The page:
Institutional flexibility: A pastoral resource for living with socio-ecological uncertainty

Written by Francesco Staro

Water management and access plays a pivotal role for mobile livestock keepers living in semi-arid and high variable environments. Watering rights for livestock consumption during drought periods is crucial for the organisation of seasonal movements; these are deeply embedded in social organisation, identities dynamics and regional alliances to access pastoral resources.

The institutional systems that serve to govern and manage access rights to pastoral wells in a context of socio-ecological uncertainty are grounded in flexibility. This means that water arrangements do not vary only according to irregular rainfall patterns, seasonality and environmental variability. Other factors are at stake, as pastoral water management is part of the socio-economic relations between pastoralists and other resource users. The importance of these relationships and arrangements are critical for understanding pastoral and nomadic societies; these have been for a long time misconceived by a “water scarcity” narrative, which disconnected water (conceived as a “natural” resource) from social and economic processes, as part of a wider political marginalisation of mobile groups.

Re-socialize pastoral resources

In order to “re-socialise” pastoral waters, it is thus important to acknowledge the dynamic character of social institutions in regulating access to water and other pastoral resources, which reflects both social and ecological processes. Consider for example the pasture/water nexus in semi-arid environments. If pasture depends mainly on rains, during dry seasons its potential use depends on access to nearby water points. In areas far away from annual water streams, one might say that rangelands becomes accessible thanks to existing relations between herders who constructed or manage a water point together.

As to a Somali saying “while it is true the people cannot survive in drylands during dry seasons without camels, and their milk – the reverse applies as well, as camels could not survive alike, as they need people to get water for them”.

Looking at pastoral practices from the point of view of water rights helps thus to conceive pastoral mobility as grounded in this complementarity between ecological variability and social organisation – targeted movements allowing herders to go where good pasture can be found and water can be accessed easily. From this perspective, if seasonal mobility is a key strategy to live in environments characterised by patchy rainfall patterns, institutional flexibility represents a complementary “pastoral resource”, as it must change and adapt to regulate and secure the use of a variable resource.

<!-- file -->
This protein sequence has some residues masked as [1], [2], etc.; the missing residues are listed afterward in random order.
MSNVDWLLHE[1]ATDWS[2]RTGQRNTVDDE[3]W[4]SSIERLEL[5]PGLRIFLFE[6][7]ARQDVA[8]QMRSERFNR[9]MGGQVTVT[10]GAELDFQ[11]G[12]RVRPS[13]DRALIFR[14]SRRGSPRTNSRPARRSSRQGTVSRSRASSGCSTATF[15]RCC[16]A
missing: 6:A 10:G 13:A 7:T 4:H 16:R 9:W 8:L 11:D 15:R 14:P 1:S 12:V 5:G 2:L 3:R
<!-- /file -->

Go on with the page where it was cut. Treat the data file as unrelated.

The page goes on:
Flexible institutions, ambiguous concepts

To put things into practice, among nomadic groups in Ethiopian Somali Region, the concept of reer indicates a lineage of the members of the same nomadic camp, who may belong to different agnatic groups. Watering rights based on reer membership may refer to the patrilineal descent line, or to contextual collaborations among herders who keep livestock and move together during seasonal migrations. In this way, both agnatic/patrilinear ties and alliances beyond kinship may be valued in organising access to shared resources.

The ambiguity of reer and other kinship-related concepts turns out to be a resource for the reconfiguration of solidarity groups, as this allows to meet specific and contextual needs related to the ecology and the politics of pastoral production. This confirms the importance of flexibility in institutional arrangements among resource users, which should not be considered as fixed groups within the tribal system. Indeed, the very notion of “users group” (or “beneficiary group”, to use the development jargon) seems inadequate to acknowledge a wide and changing set of relationships pastoralists may use to secure access to wells.

Think about the impact of the monetisation of water access within pastoral economies – a process ongoing in many African drylands. On one side, this process risks harming the poorest households and seems at odds with the customary arrangements that regulate common resources. On the other side, shifting property regimes and monetised access may reflect the reconfiguration of productive practices and economic networks in a changing economic context.

Through the perspective of institutional flexibility regulating access to shared resources we might therefore understand socio-economic change taking place among pastoral communities beyond environmental or cultural determinism. This helps discard any idealised representation of “indigenous knowledge” or “local traditions” for resource management, and might, as well, provide deeper insights in the adaptive mechanisms pastoralists display when integrating their economies in market dynamics. Water rights represent a strategic domain in this perspective, as explored in a recent issue of the Nomadic People journal.

Francesco Staro is an anthropologist (PhD at University Paris 8 Saint Denis, France, and University Milano Bicocca, Italy) and freelance consultant. In his work he focuses on the study of socio-economic change in rural environments and political anthropology of international aid. 

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